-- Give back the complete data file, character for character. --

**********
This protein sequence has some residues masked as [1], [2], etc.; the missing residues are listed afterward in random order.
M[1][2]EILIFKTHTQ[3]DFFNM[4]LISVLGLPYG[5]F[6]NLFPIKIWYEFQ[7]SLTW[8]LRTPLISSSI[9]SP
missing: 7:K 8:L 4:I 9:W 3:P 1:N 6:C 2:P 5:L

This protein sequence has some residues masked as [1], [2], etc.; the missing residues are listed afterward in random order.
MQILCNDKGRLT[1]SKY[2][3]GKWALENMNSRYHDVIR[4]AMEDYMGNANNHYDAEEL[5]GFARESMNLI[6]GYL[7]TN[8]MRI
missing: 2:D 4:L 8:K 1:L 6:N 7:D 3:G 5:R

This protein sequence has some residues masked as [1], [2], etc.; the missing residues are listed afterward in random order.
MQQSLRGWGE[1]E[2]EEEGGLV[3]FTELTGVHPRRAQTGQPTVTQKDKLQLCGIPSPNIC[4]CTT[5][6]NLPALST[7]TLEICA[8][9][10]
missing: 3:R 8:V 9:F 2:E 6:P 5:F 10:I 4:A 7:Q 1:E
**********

This protein sequence has some residues masked as [1], [2], etc.; the missing residues are listed afterward in random order.
M[1][2]EILIFKTHTQ[3]DFFNM[4]LISVLGLPYG[5]F[6]NLFPIKIWYEFQ[7]SLTW[8]LRTPLISSSI[9]SP
missing: 7:K 8:L 4:I 9:W 3:P 1:N 6:C 2:P 5:L

This protein sequence has some residues masked as [1], [2], etc.; the missing residues are listed afterward in random order.
MQILCNDKGRLT[1]SKY[2][3]GKWALENMNSRYHDVIR[4]AMEDYMGNANNHYDAEEL[5]GFARESMNLI[6]GYL[7]TN[8]MRI
missing: 2:D 4:L 8:K 1:L 6:N 7:D 3:G 5:R

This protein sequence has some residues masked as [1], [2], etc.; the missing residues are listed afterward in random order.
MQQSLRGWGE[1]E[2]EEEGGLV[3]FTELTGVHPRRAQTGQPTVTQKDKLQLCGIPSPNIC[4]CTT[5][6]NLPALST[7]TLEICA[8][9][10]
missing: 3:R 8:V 9:F 2:E 6:P 5:F 10:I 4:A 7:Q 1:E